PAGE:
Imagining Islamic Aesthetics #3 – Orientalism

I am once again apologize for my absence during the last few weeks of January, because I had been stationed to another place, and the new office do not have any internet connection, hence it is hard to do any good length blogging during the day. I cannot do anything in the nighttime, because I feel really tired and weak. Some emotional problems also emerge, leaving me feeling moody and cannot do anything intelligent enough to blog.

However, I have gained my ground, and I have some will to do this blog. Since there is no Imagining Islamic Aesthetics for the last week, I will be attempting to do two posts under this category for this week.

Our subject for our first post is Orientalism. Orientalism is a term used for the appreciation of  Eastern aesthetics by Western artist.  Since the 19th century, the term “Orientalist” means the scholar of Oriental Studies. (In this blog we shall refer Orientalism and Orientalists to the study of Arabian or Islamic). We will look into this subject further in the future, a separate subject in its own right. For now we shall look how Orientalism affects Western view of aesthetics during the 19th Century.

South view of the Vorontsov castle at Alupka (Ukraine). The Castle was constructed between 1830 – 1848. You can see the apparent Islamic influence on this facade – The masonry is Gothic styled, however, the facade itself is conceived from the form of one of Islamic Architectural feature – The Iwan. Though there is no Muqarnas decorating the gate, since most of the decoration is Gothic in taste, there is some apparent usage of Islamic decorating, for example, the Andalusian  ﻻ ﻏﺎﻟﺐ ﺍﻻ ﺍﷲ  (La Ghalib Illa Allah) ,Arabic for “there is no Conqueror  except God” calligraphy as some sort of bordering.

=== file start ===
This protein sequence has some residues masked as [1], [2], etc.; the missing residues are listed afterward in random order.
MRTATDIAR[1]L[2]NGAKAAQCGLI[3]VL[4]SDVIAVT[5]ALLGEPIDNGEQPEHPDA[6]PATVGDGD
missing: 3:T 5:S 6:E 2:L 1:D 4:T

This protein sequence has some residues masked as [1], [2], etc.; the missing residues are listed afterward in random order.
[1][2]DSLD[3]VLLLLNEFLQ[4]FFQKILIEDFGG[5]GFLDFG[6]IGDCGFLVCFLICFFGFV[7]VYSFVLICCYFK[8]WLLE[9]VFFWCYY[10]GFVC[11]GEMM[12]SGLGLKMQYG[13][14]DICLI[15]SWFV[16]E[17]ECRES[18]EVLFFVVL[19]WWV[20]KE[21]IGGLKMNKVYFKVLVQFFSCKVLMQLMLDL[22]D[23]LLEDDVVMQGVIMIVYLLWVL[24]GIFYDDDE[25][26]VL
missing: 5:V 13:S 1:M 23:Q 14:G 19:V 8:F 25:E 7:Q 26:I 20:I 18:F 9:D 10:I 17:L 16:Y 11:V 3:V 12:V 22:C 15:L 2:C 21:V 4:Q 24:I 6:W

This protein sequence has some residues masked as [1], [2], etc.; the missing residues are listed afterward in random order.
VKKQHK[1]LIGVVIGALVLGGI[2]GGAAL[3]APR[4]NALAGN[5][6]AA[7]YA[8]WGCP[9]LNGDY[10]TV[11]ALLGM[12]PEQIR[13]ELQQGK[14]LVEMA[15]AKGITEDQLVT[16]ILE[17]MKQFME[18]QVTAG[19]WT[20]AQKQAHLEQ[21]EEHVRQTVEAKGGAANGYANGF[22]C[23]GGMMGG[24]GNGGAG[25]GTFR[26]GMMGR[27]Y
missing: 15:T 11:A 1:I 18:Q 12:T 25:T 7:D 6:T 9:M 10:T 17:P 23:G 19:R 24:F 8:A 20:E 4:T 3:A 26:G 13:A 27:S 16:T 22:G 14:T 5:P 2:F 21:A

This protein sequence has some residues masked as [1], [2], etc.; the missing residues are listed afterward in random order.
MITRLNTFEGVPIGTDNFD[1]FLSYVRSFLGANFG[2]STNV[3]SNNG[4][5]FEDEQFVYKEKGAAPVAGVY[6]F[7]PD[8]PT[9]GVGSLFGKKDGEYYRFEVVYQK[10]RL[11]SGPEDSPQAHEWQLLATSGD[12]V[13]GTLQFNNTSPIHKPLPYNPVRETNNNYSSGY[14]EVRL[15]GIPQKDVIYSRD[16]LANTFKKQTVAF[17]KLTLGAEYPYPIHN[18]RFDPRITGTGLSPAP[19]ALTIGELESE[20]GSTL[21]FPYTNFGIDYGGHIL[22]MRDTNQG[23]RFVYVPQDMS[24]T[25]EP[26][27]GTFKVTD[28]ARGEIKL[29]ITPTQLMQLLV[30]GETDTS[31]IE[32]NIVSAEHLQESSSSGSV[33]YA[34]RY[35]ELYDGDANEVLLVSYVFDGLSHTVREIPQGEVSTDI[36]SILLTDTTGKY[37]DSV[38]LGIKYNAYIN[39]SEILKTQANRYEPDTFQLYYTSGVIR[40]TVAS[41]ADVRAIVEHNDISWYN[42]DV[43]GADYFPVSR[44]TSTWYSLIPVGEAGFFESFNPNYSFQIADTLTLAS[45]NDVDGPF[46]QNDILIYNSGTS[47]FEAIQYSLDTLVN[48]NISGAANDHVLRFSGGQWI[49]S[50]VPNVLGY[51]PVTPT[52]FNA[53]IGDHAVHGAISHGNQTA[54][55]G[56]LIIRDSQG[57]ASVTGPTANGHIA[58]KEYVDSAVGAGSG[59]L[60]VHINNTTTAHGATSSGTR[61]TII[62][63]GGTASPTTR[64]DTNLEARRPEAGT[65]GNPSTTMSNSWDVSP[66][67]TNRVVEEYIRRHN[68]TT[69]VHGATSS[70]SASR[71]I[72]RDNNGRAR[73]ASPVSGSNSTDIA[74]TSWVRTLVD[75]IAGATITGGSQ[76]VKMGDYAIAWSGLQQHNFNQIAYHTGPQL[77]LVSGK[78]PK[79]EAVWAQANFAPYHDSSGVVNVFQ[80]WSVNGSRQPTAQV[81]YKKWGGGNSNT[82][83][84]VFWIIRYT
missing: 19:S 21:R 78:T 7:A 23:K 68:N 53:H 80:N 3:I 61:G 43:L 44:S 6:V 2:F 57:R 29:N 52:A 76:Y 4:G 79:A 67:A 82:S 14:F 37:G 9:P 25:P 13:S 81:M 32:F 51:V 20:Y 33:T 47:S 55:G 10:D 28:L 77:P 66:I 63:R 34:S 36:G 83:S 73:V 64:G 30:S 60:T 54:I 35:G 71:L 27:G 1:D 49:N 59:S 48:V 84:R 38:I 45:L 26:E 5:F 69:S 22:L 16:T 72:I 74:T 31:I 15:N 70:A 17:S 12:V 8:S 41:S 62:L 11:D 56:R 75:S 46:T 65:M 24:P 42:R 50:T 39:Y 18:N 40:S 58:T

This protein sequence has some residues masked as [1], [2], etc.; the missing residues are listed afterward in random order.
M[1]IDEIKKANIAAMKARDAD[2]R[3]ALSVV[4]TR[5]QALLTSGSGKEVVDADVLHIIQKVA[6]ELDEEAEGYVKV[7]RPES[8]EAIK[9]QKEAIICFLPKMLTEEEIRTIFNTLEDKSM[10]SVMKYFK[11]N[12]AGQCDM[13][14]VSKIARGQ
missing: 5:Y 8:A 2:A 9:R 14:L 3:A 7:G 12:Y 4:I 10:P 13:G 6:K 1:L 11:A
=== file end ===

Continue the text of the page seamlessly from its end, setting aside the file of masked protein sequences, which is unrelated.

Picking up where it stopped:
A painting titled The Favourite by a french artist Léon-François Comerre. Not concentrating on the figure in the middle (though it is hard) you can see the immaculate details of the geometrical Zillij pattern, The calligraphy and the Arabesques in the background. The setting would not be out of place in Morocco or Andalusia.

Another painting done by the same artist with the title An Eastern Beauty. Again, wonderful representation of the Zillij Tiles, along with the Arabesques on top of a geometrical pattern dado.

A painting done by Rodolphe Ernst titled After Prayer. It depicts (to my understanding) An old man with his servant, after performing the prayers in a mosque. Note the amazing details for the Mashrabiya in the background, as well as the Iznik tiles. This painting would be imagined to be in Turkey, judging from the decoration and the architectural style.

Another painting done by the same artist titled The Standing Guard. Judging from the magnificent doors, the place which he guards could be that of a mosque or a palace.I like Rodolphe Ernst style of Orientalism Art because his painting are much more realistic and a plausible reenactment of the Arab world in the 19th century unlike others which is very much imagination-laced.


1 Comment

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One response to “Imagining Islamic Aesthetics #3 – Orientalism

  1. Hey, I found your blog while searching on Google your post looks very interesting for me. I will add a backlink and bookmark your site. Keep up the good work!

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